Using reverse genetics, the team mixed genes from a safe, laboratory bird flu virus with a gene for the hemagglutinin (HA) protein from the H5N1 virus isolated in Hong Kong. The virus uses the HA proteins on its surface to infect cells in the respiratory tract. The resulting vaccine had the outside appearance of a dangerous virus that would stimulate the immune system, but the inside genes of a harmless variety of virus that could not cause disease. The St. Jude team was the first to use reverse genetics to make a vaccine against H5N1 that moved out of the laboratory and into clinical trials:,2561,453_5484_4638,00.html.


Source:St. Jude Children's Research Hospital

Related biology news :

1. Research advances quest for HIV-1 vaccine
2. A much-needed shot in the arm for HIV vaccine development
3. Discovery of key proteins shape could lead to improved bacterial pneumonia vaccine
4. Gene vaccine for Alzheimers disease shows promising results
5. Influenza vaccine uses insect cells to speed development
6. Norovirus, AIDS vaccine and Hepatitis Virus
7. HIV vaccine trial breaks ground for future research
8. Live vaccines more effective against horse herpes virus
9. NIAID begins clinical trial of West Nile virus vaccine
10. Designing vaccines by computer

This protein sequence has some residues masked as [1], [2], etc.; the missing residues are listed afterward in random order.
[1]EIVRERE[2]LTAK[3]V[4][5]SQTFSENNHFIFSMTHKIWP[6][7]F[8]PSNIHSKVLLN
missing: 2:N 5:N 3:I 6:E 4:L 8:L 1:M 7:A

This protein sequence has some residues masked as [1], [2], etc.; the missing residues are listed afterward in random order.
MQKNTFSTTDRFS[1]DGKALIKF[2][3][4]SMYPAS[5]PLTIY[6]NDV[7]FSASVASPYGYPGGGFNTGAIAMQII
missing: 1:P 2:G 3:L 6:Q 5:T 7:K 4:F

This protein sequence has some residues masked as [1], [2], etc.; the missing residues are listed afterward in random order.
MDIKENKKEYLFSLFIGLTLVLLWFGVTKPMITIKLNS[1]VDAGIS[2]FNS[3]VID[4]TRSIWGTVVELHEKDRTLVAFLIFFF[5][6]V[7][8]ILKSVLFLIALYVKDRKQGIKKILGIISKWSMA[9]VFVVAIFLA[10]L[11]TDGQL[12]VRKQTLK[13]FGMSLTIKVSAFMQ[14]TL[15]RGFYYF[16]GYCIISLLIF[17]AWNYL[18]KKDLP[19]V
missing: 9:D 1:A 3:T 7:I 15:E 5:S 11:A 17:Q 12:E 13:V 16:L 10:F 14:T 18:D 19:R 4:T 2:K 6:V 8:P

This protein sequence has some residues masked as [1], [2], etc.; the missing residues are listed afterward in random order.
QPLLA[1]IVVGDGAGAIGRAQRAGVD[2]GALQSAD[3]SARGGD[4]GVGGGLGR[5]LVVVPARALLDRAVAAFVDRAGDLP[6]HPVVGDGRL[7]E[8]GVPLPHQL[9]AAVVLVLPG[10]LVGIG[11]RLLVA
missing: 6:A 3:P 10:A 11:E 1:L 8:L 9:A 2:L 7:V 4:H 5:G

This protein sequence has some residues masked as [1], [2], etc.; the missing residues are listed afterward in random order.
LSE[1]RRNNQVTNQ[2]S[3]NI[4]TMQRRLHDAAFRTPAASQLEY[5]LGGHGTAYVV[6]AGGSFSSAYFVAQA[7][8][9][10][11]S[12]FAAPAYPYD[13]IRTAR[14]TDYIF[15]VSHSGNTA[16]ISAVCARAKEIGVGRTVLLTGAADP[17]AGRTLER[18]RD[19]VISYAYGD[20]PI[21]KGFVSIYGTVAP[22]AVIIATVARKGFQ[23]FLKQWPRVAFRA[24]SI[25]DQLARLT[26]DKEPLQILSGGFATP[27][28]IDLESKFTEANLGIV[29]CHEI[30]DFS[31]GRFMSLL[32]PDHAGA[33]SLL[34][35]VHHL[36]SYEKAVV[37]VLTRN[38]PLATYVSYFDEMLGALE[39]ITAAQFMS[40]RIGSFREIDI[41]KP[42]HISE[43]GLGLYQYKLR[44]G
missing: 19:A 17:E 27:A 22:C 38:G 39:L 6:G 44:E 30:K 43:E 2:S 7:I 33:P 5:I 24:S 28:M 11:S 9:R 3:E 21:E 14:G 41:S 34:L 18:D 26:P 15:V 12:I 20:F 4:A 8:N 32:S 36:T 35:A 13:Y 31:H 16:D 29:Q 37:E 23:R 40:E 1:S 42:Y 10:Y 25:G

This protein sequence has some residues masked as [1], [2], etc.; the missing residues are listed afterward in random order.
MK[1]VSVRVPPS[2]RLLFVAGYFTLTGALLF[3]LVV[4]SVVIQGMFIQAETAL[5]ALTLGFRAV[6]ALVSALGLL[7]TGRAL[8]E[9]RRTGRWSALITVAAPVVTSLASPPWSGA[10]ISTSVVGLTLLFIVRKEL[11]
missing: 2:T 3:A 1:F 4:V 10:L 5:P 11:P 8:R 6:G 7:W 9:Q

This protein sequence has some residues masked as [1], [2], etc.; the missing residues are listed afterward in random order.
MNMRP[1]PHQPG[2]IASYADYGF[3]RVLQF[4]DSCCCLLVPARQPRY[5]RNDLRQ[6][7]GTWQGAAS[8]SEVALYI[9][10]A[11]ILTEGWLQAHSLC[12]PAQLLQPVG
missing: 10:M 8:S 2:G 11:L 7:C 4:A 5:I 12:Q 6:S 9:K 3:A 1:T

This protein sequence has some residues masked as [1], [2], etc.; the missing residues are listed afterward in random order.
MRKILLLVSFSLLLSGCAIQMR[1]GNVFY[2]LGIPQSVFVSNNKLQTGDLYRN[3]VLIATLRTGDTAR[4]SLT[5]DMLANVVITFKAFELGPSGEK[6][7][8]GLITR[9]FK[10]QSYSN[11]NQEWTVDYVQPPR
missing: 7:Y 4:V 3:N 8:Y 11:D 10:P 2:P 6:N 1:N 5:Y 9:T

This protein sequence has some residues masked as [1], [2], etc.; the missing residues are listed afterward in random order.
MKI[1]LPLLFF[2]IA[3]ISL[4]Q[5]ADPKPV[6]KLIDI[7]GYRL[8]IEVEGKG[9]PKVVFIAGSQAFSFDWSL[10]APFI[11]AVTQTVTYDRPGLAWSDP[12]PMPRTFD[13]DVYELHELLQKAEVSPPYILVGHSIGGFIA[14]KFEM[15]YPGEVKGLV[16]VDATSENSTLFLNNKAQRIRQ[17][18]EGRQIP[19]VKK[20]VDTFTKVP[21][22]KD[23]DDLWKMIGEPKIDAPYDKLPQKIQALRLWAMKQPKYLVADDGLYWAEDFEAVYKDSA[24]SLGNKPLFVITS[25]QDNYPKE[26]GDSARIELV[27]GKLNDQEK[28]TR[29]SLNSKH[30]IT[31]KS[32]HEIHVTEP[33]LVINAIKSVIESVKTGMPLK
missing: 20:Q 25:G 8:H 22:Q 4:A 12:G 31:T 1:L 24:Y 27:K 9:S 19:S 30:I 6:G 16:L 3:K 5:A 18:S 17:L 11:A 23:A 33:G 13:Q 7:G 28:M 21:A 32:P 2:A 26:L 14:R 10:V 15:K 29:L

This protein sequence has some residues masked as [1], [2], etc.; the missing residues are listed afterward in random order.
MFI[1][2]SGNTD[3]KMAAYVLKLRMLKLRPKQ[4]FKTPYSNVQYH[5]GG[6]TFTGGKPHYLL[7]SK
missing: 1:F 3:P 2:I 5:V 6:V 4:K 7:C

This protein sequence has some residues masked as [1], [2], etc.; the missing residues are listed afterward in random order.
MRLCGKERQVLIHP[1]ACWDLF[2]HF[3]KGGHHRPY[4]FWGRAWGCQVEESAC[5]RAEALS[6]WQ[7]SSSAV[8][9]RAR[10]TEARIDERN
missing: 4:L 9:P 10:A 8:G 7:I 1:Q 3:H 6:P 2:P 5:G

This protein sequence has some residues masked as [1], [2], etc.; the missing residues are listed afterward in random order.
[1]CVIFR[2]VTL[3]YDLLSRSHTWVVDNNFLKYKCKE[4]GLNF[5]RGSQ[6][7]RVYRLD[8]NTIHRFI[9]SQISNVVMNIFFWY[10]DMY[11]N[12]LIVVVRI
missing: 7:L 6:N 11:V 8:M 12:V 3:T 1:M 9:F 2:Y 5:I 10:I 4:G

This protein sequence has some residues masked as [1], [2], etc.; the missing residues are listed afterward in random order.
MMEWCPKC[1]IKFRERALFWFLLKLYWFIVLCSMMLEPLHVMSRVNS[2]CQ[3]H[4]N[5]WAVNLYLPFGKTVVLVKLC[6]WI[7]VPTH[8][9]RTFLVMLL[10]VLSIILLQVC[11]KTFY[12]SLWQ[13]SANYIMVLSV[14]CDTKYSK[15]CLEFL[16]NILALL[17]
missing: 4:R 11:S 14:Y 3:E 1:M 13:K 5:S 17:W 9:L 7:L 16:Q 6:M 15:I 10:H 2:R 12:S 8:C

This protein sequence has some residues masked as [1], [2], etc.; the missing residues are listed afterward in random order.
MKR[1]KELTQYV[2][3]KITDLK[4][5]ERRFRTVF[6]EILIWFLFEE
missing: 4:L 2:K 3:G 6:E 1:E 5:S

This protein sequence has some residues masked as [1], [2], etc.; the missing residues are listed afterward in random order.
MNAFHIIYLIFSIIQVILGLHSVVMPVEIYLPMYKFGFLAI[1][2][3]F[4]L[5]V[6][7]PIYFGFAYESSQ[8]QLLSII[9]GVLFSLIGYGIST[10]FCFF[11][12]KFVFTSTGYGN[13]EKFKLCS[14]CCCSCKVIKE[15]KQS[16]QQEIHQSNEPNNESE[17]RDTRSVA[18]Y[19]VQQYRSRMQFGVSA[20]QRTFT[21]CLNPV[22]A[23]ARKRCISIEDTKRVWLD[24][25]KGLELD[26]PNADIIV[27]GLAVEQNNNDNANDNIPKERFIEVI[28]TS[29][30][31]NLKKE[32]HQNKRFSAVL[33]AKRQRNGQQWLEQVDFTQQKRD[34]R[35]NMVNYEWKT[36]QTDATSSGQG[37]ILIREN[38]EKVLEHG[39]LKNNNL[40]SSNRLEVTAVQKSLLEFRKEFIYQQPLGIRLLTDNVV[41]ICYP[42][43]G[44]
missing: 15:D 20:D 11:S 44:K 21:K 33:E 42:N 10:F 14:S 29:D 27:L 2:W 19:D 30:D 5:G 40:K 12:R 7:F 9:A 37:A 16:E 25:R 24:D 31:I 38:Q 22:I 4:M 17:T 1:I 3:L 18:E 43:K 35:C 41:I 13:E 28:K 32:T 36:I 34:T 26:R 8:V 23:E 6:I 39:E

11. Wake Forest scientists find new combination vaccine effective against plague
Post Your Comments:

(Date:6/2/2016)... , June 2, 2016 The ... has awarded the 44 million US Dollar project, for ... Embossed Vehicle Plates including Personalization, Enrolment, and IT Infrastructure ... leader in the production and implementation of Identity Management Solutions. ... January, however Decatur was selected for ...
(Date:6/1/2016)... 2016 Favorable Government Initiatives Coupled ... Criminal Identification to Boost Global Biometrics System Market Through ... Research report, " Global Biometrics Market By Type, ... Opportunities, 2011 - 2021", the global biometrics market is ... account of growing security concerns across various end use ...
(Date:5/16/2016)... , May 16, 2016   EyeLock LLC ... today announced the opening of an IoT Center of ... strengthen and expand the development of embedded iris biometric ... unprecedented level of convenience and security with unmatched biometric ... one,s identity aside from DNA. EyeLock,s platform uses video ...
Breaking Biology News(10 mins):
(Date:6/23/2016)... MA (PRWEB) , ... June 23, 2016 , ... ... Peel Plate® YM (Yeast and Mold) microbial test has received AOAC Research Institute ... platform of microbial tests introduced last year,” stated Bob Salter, Vice President of ...
(Date:6/23/2016)... ... June 23, 2016 , ... STACS DNA Inc., the ... at the Arkansas State Crime Laboratory, has joined STACS DNA as a Field Application ... team,” said Jocelyn Tremblay, President and COO of STACS DNA. “In further expanding our ...
(Date:6/23/2016)... , June 23, 2016 On ... session at 4,833.32, down 0.22%; the Dow Jones Industrial Average ... 500 closed at 2,085.45, down 0.17%. has initiated coverage ... INFI ), Nektar Therapeutics (NASDAQ: NKTR ), Aralez ... Inc. (NASDAQ: BIND ). Learn more about these ...
(Date:6/23/2016)... 23, 2016 adds ... to its pharmaceuticals section with historic and forecast ... much more. Complete report on the ... profiling 15 companies and supported with 261 tables ... . The Global Cell Culture ...
Breaking Biology Technology: